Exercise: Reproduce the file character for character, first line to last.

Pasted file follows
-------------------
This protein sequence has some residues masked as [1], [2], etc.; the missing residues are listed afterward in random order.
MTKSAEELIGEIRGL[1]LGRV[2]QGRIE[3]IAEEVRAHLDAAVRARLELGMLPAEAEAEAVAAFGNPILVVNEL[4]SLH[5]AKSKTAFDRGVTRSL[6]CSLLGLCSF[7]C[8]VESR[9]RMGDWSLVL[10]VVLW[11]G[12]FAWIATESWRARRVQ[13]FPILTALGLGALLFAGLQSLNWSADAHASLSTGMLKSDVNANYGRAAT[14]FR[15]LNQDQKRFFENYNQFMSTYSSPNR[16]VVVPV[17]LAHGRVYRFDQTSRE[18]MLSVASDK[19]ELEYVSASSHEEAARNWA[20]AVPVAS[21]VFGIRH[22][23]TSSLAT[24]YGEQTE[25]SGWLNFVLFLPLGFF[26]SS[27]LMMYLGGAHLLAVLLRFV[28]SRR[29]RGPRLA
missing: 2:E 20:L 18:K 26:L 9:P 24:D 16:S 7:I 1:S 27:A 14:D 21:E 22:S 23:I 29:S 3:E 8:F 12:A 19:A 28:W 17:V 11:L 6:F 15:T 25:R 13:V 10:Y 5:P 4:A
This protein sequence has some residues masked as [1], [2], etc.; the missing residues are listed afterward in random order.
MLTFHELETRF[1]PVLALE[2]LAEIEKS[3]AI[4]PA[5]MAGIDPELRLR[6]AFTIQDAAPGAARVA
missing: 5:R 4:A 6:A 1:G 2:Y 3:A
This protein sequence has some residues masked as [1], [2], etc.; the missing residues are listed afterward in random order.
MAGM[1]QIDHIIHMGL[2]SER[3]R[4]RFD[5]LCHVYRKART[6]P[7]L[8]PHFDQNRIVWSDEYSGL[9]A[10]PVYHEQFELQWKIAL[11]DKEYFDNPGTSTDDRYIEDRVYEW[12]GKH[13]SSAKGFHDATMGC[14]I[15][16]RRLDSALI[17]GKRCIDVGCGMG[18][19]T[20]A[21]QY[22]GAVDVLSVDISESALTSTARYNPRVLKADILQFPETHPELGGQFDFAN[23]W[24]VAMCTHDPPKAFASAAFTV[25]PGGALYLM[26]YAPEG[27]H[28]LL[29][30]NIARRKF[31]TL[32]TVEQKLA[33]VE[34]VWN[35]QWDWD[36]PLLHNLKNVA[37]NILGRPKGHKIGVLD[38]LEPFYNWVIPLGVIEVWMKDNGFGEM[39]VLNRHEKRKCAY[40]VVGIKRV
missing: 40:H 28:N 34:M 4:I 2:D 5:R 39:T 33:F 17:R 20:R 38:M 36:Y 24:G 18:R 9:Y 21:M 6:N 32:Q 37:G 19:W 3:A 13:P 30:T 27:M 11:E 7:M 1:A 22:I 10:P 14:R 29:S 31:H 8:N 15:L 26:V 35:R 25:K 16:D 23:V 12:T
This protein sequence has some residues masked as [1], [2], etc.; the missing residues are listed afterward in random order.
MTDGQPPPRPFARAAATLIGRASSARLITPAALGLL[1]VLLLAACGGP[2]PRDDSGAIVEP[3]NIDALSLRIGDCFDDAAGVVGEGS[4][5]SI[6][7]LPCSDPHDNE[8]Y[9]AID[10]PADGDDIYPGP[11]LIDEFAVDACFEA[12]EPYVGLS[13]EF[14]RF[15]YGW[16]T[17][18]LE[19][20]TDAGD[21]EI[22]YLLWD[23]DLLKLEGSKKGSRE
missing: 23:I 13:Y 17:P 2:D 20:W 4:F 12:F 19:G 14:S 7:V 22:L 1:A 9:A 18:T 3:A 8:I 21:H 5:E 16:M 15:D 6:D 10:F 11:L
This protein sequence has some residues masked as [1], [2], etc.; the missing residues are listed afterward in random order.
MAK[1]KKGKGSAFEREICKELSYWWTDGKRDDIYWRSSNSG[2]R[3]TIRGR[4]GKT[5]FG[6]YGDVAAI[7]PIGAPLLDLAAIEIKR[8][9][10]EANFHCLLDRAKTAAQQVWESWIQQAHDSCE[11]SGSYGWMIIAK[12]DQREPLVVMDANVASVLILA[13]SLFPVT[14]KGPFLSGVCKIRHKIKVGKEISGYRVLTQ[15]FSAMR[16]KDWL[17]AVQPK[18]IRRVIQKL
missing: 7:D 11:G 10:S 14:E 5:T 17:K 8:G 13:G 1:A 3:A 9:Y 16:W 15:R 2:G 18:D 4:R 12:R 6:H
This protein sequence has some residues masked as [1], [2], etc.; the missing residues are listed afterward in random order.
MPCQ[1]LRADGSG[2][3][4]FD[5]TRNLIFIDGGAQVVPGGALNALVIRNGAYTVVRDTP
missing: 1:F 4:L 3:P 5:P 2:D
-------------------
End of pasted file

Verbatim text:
This protein sequence has some residues masked as [1], [2], etc.; the missing residues are listed afterward in random order.
MTKSAEELIGEIRGL[1]LGRV[2]QGRIE[3]IAEEVRAHLDAAVRARLELGMLPAEAEAEAVAAFGNPILVVNEL[4]SLH[5]AKSKTAFDRGVTRSL[6]CSLLGLCSF[7]C[8]VESR[9]RMGDWSLVL[10]VVLW[11]G[12]FAWIATESWRARRVQ[13]FPILTALGLGALLFAGLQSLNWSADAHASLSTGMLKSDVNANYGRAAT[14]FR[15]LNQDQKRFFENYNQFMSTYSSPNR[16]VVVPV[17]LAHGRVYRFDQTSRE[18]MLSVASDK[19]ELEYVSASSHEEAARNWA[20]AVPVAS[21]VFGIRH[22][23]TSSLAT[24]YGEQTE[25]SGWLNFVLFLPLGFF[26]SS[27]LMMYLGGAHLLAVLLRFV[28]SRR[29]RGPRLA
missing: 2:E 20:L 18:K 26:L 9:P 24:D 16:S 7:I 1:S 27:A 14:D 21:E 22:S 23:I 29:S 3:E 8:F 12:A 19:A 28:W 17:V 11:L 6:F 15:T 25:R 13:V 10:Y 5:P 4:A
This protein sequence has some residues masked as [1], [2], etc.; the missing residues are listed afterward in random order.
MLTFHELETRF[1]PVLALE[2]LAEIEKS[3]AI[4]PA[5]MAGIDPELRLR[6]AFTIQDAAPGAARVA
missing: 5:R 4:A 6:A 1:G 2:Y 3:A
This protein sequence has some residues masked as [1], [2], etc.; the missing residues are listed afterward in random order.
MAGM[1]QIDHIIHMGL[2]SER[3]R[4]RFD[5]LCHVYRKART[6]P[7]L[8]PHFDQNRIVWSDEYSGL[9]A[10]PVYHEQFELQWKIAL[11]DKEYFDNPGTSTDDRYIEDRVYEW[12]GKH[13]SSAKGFHDATMGC[14]I[15][16]RRLDSALI[17]GKRCIDVGCGMG[18][19]T[20]A[21]QY[22]GAVDVLSVDISESALTSTARYNPRVLKADILQFPETHPELGGQFDFAN[23]W[24]VAMCTHDPPKAFASAAFTV[25]PGGALYLM[26]YAPEG[27]H[28]LL[29][30]NIARRKF[31]TL[32]TVEQKLA[33]VE[34]VWN[35]QWDWD[36]PLLHNLKNVA[37]NILGRPKGHKIGVLD[38]LEPFYNWVIPLGVIEVWMKDNGFGEM[39]VLNRHEKRKCAY[40]VVGIKRV
missing: 40:H 28:N 34:M 4:I 2:D 5:R 39:T 33:F 17:R 20:R 38:M 36:Y 24:G 18:R 9:Y 21:M 6:N 32:Q 37:G 19:W 3:A 13:P 30:T 27:M 11:E 7:M 1:A 22:I 10:P 14:R 29:S 31:H 8:N 15:L 26:V 35:R 25:K 16:D 23:V 12:T
This protein sequence has some residues masked as [1], [2], etc.; the missing residues are listed afterward in random order.
MTDGQPPPRPFARAAATLIGRASSARLITPAALGLL[1]VLLLAACGGP[2]PRDDSGAIVEP[3]NIDALSLRIGDCFDDAAGVVGEGS[4][5]SI[6][7]LPCSDPHDNE[8]Y[9]AID[10]PADGDDIYPGP[11]LIDEFAVDACFEA[12]EPYVGLS[13]EF[14]RF[15]YGW[16]T[17][18]LE[19][20]TDAGD[21]EI[22]YLLWD[23]DLLKLEGSKKGSRE
missing: 23:I 13:Y 17:P 2:D 20:W 4:F 12:F 19:G 14:S 7:V 22:L 1:A 9:A 18:T 3:A 8:I 21:H 5:E 16:M 15:D 6:D 10:F 11:L
This protein sequence has some residues masked as [1], [2], etc.; the missing residues are listed afterward in random order.
MAK[1]KKGKGSAFEREICKELSYWWTDGKRDDIYWRSSNSG[2]R[3]TIRGR[4]GKT[5]FG[6]YGDVAAI[7]PIGAPLLDLAAIEIKR[8][9][10]EANFHCLLDRAKTAAQQVWESWIQQAHDSCE[11]SGSYGWMIIAK[12]DQREPLVVMDANVASVLILA[13]SLFPVT[14]KGPFLSGVCKIRHKIKVGKEISGYRVLTQ[15]FSAMR[16]KDWL[17]AVQPK[18]IRRVIQKL
missing: 7:D 11:G 10:S 14:E 5:T 17:K 8:G 13:G 1:A 3:A 9:Y 16:W 15:R 2:G 18:D 4:R 12:R 6:H
This protein sequence has some residues masked as [1], [2], etc.; the missing residues are listed afterward in random order.
MPCQ[1]LRADGSG[2][3][4]FD[5]TRNLIFIDGGAQVVPGGALNALVIRNGAYTVVRDTP
missing: 1:F 4:L 3:P 5:P 2:D